Federal Reserve Chairman Janet Yellen also expressed concern about the change in congressional testimony last week, saying it “could conceivably have unintended consequences, and I think it deserves serious thought and analysis.”

Another banking-related change would block a decrease, scheduled for 2022, in the guarantee fees that Fannie Mae and Freddie Mac charge to mortgage lenders. That would raise $1.9 billion.

The bill would raise $1.7 billion by eliminating the Hardest Hit Fund for homeowners created by the 2008 financial-systems rescue bill.

About $9 billion would come from selling 101 million barrels of oil from the Strategic Petroleum Reserve between 2018 and 2025.

The bill would raise $4 billion by indexing customs fees to inflation and another $2.3 billion by limiting Social Security payments that would otherwise go to fugitives with felony arrest warrants.

‘Pretty Excited’

McConnell of Kentucky told reporters he was “pretty excited about the possibility of going forward with a bipartisan bill and doing something important for the country.”

Boxer, the top Democrat on a committee that oversees highways, called the agreement a breakthrough. Still, she and Senate Minority Leader Harry Reid of Nevada opposed Tuesday’s procedural vote, saying they needed time to read the bill.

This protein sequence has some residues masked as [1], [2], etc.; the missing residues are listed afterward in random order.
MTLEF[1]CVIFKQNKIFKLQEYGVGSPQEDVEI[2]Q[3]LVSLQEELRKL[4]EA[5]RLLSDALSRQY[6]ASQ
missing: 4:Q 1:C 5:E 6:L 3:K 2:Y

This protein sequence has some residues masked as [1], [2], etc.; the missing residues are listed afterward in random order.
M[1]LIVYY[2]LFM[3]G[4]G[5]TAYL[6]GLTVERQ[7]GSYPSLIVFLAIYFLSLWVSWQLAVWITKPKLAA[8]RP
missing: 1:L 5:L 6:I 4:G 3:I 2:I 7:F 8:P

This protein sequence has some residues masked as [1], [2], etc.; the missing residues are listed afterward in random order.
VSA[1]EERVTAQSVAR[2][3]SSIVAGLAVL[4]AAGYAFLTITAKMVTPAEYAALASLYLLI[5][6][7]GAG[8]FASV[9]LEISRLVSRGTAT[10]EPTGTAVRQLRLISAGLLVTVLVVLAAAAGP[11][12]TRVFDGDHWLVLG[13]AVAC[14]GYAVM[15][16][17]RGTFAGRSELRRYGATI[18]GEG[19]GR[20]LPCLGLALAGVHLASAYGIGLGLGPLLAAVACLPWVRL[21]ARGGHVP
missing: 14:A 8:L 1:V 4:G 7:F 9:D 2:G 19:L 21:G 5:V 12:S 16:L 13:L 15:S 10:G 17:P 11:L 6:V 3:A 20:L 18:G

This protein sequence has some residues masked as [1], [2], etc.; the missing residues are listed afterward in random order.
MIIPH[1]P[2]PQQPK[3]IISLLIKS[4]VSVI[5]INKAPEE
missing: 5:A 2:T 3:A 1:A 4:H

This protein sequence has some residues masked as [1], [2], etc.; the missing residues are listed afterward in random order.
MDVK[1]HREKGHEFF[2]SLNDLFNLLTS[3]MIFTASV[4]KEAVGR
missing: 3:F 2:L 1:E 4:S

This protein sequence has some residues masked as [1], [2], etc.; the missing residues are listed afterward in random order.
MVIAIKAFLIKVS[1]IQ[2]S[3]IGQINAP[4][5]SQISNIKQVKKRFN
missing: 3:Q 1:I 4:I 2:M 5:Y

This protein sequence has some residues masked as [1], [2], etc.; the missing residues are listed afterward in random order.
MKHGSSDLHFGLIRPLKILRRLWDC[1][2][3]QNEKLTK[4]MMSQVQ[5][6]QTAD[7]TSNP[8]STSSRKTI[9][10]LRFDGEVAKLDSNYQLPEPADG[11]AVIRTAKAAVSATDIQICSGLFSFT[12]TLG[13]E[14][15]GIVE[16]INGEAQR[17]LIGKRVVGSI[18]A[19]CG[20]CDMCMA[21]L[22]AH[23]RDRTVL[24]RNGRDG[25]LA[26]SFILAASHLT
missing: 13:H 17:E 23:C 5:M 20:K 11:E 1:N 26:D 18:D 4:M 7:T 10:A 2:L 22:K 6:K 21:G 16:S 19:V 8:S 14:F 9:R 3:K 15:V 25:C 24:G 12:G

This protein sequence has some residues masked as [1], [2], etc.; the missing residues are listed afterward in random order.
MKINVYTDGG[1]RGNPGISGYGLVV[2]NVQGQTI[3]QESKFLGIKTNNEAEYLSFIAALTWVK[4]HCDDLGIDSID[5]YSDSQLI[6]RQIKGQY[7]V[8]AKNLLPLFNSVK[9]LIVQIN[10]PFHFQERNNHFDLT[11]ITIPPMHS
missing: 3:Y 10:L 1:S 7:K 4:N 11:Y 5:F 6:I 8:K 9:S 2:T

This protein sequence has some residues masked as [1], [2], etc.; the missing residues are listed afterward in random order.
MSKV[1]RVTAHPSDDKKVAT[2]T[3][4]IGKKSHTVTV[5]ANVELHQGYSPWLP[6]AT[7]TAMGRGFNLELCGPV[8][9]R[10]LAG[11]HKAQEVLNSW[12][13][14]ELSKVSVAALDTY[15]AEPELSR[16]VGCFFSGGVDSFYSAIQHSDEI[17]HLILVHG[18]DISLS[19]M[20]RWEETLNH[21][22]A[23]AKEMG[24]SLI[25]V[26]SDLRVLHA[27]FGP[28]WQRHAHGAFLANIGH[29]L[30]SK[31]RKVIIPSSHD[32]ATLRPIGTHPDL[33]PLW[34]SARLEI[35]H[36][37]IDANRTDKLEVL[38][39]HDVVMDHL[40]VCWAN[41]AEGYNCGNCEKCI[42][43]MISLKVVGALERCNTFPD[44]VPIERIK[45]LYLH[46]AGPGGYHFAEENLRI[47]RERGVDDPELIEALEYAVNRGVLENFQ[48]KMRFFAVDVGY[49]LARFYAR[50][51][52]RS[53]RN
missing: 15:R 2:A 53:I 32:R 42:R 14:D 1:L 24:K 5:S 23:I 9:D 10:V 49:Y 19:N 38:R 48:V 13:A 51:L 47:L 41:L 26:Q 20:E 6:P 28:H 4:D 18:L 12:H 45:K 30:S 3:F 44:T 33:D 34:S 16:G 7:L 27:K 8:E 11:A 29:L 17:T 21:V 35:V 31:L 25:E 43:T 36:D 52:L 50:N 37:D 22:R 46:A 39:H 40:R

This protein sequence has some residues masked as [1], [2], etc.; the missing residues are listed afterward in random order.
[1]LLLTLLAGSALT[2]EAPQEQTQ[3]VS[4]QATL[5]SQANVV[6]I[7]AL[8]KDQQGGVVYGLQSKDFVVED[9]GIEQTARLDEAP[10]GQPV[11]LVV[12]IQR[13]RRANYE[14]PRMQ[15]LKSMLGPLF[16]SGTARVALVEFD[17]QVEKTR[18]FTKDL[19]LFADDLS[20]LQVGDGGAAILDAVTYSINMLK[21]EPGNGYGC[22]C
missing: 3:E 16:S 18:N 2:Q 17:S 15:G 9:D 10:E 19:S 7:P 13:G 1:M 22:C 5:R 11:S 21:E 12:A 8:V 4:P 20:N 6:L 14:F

McConnell’s proposal sets up a conflict with House Republicans on how to pay for highway and other transportation projects. The House Republican plan would fund highways with $8.1 billion in revenue gained mostly by tightening tax compliance rules.

Ex-Im Bank

McConnell also said supporters of the U.S. Export-Import Bank would be permitted to offer a provision in the highway legislation to reauthorize the bank, whose charter expired at the end of June. McConnell opposes Ex-Im reauthorization.

The Senate bill includes tax-compliance measures passed by the House as part of its five-month highway fund extension. Beyond those, the Senate bill would reinstate private debt collection contracts at the Internal Revenue Service.

Boxer and McConnell have been in talks over which financing methods would be acceptable to both parties. The Highway Trust Fund has been running deficits of $10 billion a year or more as gas-tax revenue has been falling short.

Reid said Democrats would move as quickly as possible after senators are able to read the bill.

House Approach

The House’s shorter-term highway funding legislation is intended to buy time for a more ambitious bipartisan plan that would link major international tax changes with new funds for infrastructure.

The second-ranking House Republican, Majority Leader Kevin McCarthy of California, told reporters Tuesday his chamber had the better approach on getting to a long-term infrastructure solution, and that the Senate should take up the House bill.

The American Road & Transportation Builders Association, one of the largest U.S. construction trade groups, urged senators to support the bill as a long-term commitment to improving infrastructure and the economy.

“After six Highway Trust Fund revenue shortfalls in the last eight years, Congress now has a chance to deliver three years of reliable highway and public transportation investments,” Peter Ruane, the group’s president and chief executive officer, said in a letter to lawmakers.